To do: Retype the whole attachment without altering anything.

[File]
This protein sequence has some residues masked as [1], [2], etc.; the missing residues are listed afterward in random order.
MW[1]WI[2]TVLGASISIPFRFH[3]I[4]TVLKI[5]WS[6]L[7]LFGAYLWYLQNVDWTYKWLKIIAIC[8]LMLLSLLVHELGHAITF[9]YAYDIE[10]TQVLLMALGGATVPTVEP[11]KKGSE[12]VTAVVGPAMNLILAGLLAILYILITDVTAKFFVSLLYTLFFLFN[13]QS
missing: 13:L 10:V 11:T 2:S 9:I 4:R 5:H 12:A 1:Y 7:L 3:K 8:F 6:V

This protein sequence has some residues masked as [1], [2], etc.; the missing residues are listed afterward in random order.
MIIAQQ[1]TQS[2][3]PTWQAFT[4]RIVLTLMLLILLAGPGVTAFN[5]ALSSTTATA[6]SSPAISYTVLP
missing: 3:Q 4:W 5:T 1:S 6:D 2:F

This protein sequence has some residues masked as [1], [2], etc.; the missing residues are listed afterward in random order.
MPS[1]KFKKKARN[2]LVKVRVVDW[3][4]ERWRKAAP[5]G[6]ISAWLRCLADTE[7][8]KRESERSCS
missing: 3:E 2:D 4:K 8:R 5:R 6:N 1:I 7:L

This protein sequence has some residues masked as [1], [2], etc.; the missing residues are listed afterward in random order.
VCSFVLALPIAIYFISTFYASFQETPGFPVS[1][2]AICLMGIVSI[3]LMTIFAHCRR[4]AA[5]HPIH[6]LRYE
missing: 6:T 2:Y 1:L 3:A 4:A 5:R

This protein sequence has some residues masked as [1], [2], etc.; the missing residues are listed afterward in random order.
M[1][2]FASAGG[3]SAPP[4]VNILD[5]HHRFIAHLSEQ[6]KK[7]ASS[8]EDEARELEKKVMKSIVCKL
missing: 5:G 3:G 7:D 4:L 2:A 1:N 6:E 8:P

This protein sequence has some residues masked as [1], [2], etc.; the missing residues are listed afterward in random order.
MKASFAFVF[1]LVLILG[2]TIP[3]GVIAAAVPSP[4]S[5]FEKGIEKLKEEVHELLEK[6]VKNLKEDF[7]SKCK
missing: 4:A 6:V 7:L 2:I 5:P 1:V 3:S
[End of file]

This protein sequence has some residues masked as [1], [2], etc.; the missing residues are listed afterward in random order.
MW[1]WI[2]TVLGASISIPFRFH[3]I[4]TVLKI[5]WS[6]L[7]LFGAYLWYLQNVDWTYKWLKIIAIC[8]LMLLSLLVHELGHAITF[9]YAYDIE[10]TQVLLMALGGATVPTVEP[11]KKGSE[12]VTAVVGPAMNLILAGLLAILYILITDVTAKFFVSLLYTLFFLFN[13]QS
missing: 13:L 10:V 11:T 2:S 9:I 4:R 5:H 12:A 1:Y 7:L 3:K 8:F 6:V

This protein sequence has some residues masked as [1], [2], etc.; the missing residues are listed afterward in random order.
MIIAQQ[1]TQS[2][3]PTWQAFT[4]RIVLTLMLLILLAGPGVTAFN[5]ALSSTTATA[6]SSPAISYTVLP
missing: 3:Q 4:W 5:T 1:S 6:D 2:F

This protein sequence has some residues masked as [1], [2], etc.; the missing residues are listed afterward in random order.
MPS[1]KFKKKARN[2]LVKVRVVDW[3][4]ERWRKAAP[5]G[6]ISAWLRCLADTE[7][8]KRESERSCS
missing: 3:E 2:D 4:K 8:R 5:R 6:N 1:I 7:L

This protein sequence has some residues masked as [1], [2], etc.; the missing residues are listed afterward in random order.
VCSFVLALPIAIYFISTFYASFQETPGFPVS[1][2]AICLMGIVSI[3]LMTIFAHCRR[4]AA[5]HPIH[6]LRYE
missing: 6:T 2:Y 1:L 3:A 4:A 5:R

This protein sequence has some residues masked as [1], [2], etc.; the missing residues are listed afterward in random order.
M[1][2]FASAGG[3]SAPP[4]VNILD[5]HHRFIAHLSEQ[6]KK[7]ASS[8]EDEARELEKKVMKSIVCKL
missing: 5:G 3:G 7:D 4:L 2:A 1:N 6:E 8:P

This protein sequence has some residues masked as [1], [2], etc.; the missing residues are listed afterward in random order.
MKASFAFVF[1]LVLILG[2]TIP[3]GVIAAAVPSP[4]S[5]FEKGIEKLKEEVHELLEK[6]VKNLKEDF[7]SKCK
missing: 4:A 6:V 7:L 2:I 5:P 1:V 3:S